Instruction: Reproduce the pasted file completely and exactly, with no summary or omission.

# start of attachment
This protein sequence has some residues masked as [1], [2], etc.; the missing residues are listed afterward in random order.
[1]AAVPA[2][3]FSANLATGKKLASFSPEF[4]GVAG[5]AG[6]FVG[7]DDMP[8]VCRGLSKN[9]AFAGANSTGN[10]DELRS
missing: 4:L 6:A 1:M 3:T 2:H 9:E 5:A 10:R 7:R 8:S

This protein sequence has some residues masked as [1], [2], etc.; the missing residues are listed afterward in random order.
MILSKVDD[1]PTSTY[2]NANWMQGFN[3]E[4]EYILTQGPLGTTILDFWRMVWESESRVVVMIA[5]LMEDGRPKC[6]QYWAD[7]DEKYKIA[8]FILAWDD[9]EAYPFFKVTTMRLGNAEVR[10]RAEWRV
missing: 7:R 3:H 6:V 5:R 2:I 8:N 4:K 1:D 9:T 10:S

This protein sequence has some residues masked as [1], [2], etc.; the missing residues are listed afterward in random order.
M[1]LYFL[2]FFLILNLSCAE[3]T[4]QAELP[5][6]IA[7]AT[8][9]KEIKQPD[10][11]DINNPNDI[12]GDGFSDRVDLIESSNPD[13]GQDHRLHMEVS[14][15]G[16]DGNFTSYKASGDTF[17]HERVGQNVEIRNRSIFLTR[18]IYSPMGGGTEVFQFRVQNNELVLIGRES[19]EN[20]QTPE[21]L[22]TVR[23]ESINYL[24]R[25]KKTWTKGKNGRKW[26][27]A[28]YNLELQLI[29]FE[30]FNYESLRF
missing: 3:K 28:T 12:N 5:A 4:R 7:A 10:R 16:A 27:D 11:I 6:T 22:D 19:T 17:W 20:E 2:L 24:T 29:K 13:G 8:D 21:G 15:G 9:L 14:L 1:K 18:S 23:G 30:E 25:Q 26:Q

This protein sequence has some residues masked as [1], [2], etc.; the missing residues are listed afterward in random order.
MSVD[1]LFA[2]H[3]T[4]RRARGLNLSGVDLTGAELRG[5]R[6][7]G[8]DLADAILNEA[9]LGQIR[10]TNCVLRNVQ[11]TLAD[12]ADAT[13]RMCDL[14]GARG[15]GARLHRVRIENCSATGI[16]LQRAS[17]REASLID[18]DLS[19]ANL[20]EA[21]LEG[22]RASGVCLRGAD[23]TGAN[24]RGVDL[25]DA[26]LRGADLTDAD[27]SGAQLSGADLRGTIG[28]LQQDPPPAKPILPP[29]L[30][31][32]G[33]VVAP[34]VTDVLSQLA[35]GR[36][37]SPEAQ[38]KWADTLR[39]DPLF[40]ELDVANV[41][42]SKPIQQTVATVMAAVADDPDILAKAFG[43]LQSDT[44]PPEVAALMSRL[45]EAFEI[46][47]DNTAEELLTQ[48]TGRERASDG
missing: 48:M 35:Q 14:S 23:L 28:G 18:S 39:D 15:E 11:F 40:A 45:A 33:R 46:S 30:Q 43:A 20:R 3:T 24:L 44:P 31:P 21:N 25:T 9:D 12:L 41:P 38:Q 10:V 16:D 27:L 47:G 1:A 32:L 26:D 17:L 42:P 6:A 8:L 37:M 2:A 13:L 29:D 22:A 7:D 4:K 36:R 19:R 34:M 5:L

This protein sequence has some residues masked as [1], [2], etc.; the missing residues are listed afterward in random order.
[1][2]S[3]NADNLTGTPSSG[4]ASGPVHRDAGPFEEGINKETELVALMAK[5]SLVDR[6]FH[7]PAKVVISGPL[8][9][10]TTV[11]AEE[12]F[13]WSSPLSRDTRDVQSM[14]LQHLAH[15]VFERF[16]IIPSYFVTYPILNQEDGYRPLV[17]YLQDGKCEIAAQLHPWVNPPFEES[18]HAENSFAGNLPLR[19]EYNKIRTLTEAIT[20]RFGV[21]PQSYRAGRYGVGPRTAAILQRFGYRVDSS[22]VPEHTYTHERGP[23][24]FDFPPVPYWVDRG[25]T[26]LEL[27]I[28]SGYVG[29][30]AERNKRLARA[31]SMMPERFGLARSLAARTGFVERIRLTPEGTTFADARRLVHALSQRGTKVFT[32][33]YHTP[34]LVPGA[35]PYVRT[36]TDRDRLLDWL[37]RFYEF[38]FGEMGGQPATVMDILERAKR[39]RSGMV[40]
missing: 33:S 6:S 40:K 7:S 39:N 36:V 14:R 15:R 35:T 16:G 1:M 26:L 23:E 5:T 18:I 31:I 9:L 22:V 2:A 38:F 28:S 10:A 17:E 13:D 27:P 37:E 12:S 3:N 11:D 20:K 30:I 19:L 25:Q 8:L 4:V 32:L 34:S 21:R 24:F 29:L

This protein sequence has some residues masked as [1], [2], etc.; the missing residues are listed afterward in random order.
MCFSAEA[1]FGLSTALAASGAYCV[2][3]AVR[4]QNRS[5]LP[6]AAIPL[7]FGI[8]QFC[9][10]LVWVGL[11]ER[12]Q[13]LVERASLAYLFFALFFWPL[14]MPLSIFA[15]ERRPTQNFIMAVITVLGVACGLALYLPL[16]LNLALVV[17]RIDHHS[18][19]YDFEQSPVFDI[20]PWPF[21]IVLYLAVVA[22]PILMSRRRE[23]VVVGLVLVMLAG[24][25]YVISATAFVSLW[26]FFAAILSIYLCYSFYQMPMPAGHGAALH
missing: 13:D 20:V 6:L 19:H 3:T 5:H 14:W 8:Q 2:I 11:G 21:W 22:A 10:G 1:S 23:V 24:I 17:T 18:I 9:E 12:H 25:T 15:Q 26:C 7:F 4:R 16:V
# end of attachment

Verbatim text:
This protein sequence has some residues masked as [1], [2], etc.; the missing residues are listed afterward in random order.
[1]AAVPA[2][3]FSANLATGKKLASFSPEF[4]GVAG[5]AG[6]FVG[7]DDMP[8]VCRGLSKN[9]AFAGANSTGN[10]DELRS
missing: 4:L 6:A 1:M 3:T 2:H 9:E 5:A 10:R 7:R 8:S

This protein sequence has some residues masked as [1], [2], etc.; the missing residues are listed afterward in random order.
MILSKVDD[1]PTSTY[2]NANWMQGFN[3]E[4]EYILTQGPLGTTILDFWRMVWESESRVVVMIA[5]LMEDGRPKC[6]QYWAD[7]DEKYKIA[8]FILAWDD[9]EAYPFFKVTTMRLGNAEVR[10]RAEWRV
missing: 7:R 3:H 6:V 5:R 2:I 8:N 4:K 1:D 9:T 10:S

This protein sequence has some residues masked as [1], [2], etc.; the missing residues are listed afterward in random order.
M[1]LYFL[2]FFLILNLSCAE[3]T[4]QAELP[5][6]IA[7]AT[8][9]KEIKQPD[10][11]DINNPNDI[12]GDGFSDRVDLIESSNPD[13]GQDHRLHMEVS[14][15]G[16]DGNFTSYKASGDTF[17]HERVGQNVEIRNRSIFLTR[18]IYSPMGGGTEVFQFRVQNNELVLIGRES[19]EN[20]QTPE[21]L[22]TVR[23]ESINYL[24]R[25]KKTWTKGKNGRKW[26][27]A[28]YNLELQLI[29]FE[30]FNYESLRF
missing: 3:K 28:T 12:N 5:A 4:R 7:A 10:R 16:A 27:D 11:I 6:T 22:D 19:T 17:W 20:E 2:L 24:T 29:K 13:G 8:D 21:G 15:G 9:L 14:L 1:K 18:S 23:G 30:E 25:Q 26:Q

This protein sequence has some residues masked as [1], [2], etc.; the missing residues are listed afterward in random order.
MSVD[1]LFA[2]H[3]T[4]RRARGLNLSGVDLTGAELRG[5]R[6][7]G[8]DLADAILNEA[9]LGQIR[10]TNCVLRNVQ[11]TLAD[12]ADAT[13]RMCDL[14]GARG[15]GARLHRVRIENCSATGI[16]LQRAS[17]REASLID[18]DLS[19]ANL[20]EA[21]LEG[22]RASGVCLRGAD[23]TGAN[24]RGVDL[25]DA[26]LRGADLTDAD[27]SGAQLSGADLRGTIG[28]LQQDPPPAKPILPP[29]L[30][31][32]G[33]VVAP[34]VTDVLSQLA[35]GR[36][37]SPEAQ[38]KWADTLR[39]DPLF[40]ELDVANV[41][42]SKPIQQTVATVMAAVADDPDILAKAFG[43]LQSDT[44]PPEVAALMSRL[45]EAFEI[46][47]DNTAEELLTQ[48]TGRERASDG
missing: 48:M 35:Q 14:S 23:L 28:G 18:S 39:D 15:E 11:F 40:A 45:A 33:R 46:S 30:Q 43:A 20:R 3:T 24:L 44:P 31:P 21:N 25:T 9:D 12:L 41:P 38:Q 10:V 16:D 27:L 47:G 1:A 32:L 26:D 17:L 42:P 6:A 8:L 37:M 2:A 13:L 29:D 22:A 7:D 4:K 36:R 19:R 34:M 5:L

This protein sequence has some residues masked as [1], [2], etc.; the missing residues are listed afterward in random order.
[1][2]S[3]NADNLTGTPSSG[4]ASGPVHRDAGPFEEGINKETELVALMAK[5]SLVDR[6]FH[7]PAKVVISGPL[8][9][10]TTV[11]AEE[12]F[13]WSSPLSRDTRDVQSM[14]LQHLAH[15]VFERF[16]IIPSYFVTYPILNQEDGYRPLV[17]YLQDGKCEIAAQLHPWVNPPFEES[18]HAENSFAGNLPLR[19]EYNKIRTLTEAIT[20]RFGV[21]PQSYRAGRYGVGPRTAAILQRFGYRVDSS[22]VPEHTYTHERGP[23][24]FDFPPVPYWVDRG[25]T[26]LEL[27]I[28]SGYVG[29][30]AERNKRLARA[31]SMMPERFGLARSLAARTGFVERIRLTPEGTTFADARRLVHALSQRGTKVFT[32][33]YHTP[34]LVPGA[35]PYVRT[36]TDRDRLLDWL[37]RFYEF[38]FGEMGGQPATVMDILERAKR[39]RSGMV[40]
missing: 33:S 6:S 40:K 7:S 39:N 36:V 14:R 15:R 35:T 16:G 1:M 26:L 23:E 5:T 18:I 31:I 9:L 22:V 2:A 38:F 28:S 10:A 17:E 13:D 27:P 37:E 12:S 3:N 11:D 20:K 30:I 19:L 25:Q 8:L 4:V 32:L 34:S 21:R 24:F 29:L

This protein sequence has some residues masked as [1], [2], etc.; the missing residues are listed afterward in random order.
MCFSAEA[1]FGLSTALAASGAYCV[2][3]AVR[4]QNRS[5]LP[6]AAIPL[7]FGI[8]QFC[9][10]LVWVGL[11]ER[12]Q[13]LVERASLAYLFFALFFWPL[14]MPLSIFA[15]ERRPTQNFIMAVITVLGVACGLALYLPL[16]LNLALVV[17]RIDHHS[18][19]YDFEQSPVFDI[20]PWPF[21]IVLYLAVVA[22]PILMSRRRE[23]VVVGLVLVMLAG[24][25]YVISATAFVSLW[26]FFAAILSIYLCYSFYQMPMPAGHGAALH
missing: 13:D 20:V 6:L 19:H 3:T 5:H 14:W 8:Q 2:I 11:G 21:W 22:A 10:G 1:S 23:V 24:I 17:T 18:I 9:E 12:H 25:T 15:Q 26:C 7:F 4:R 16:V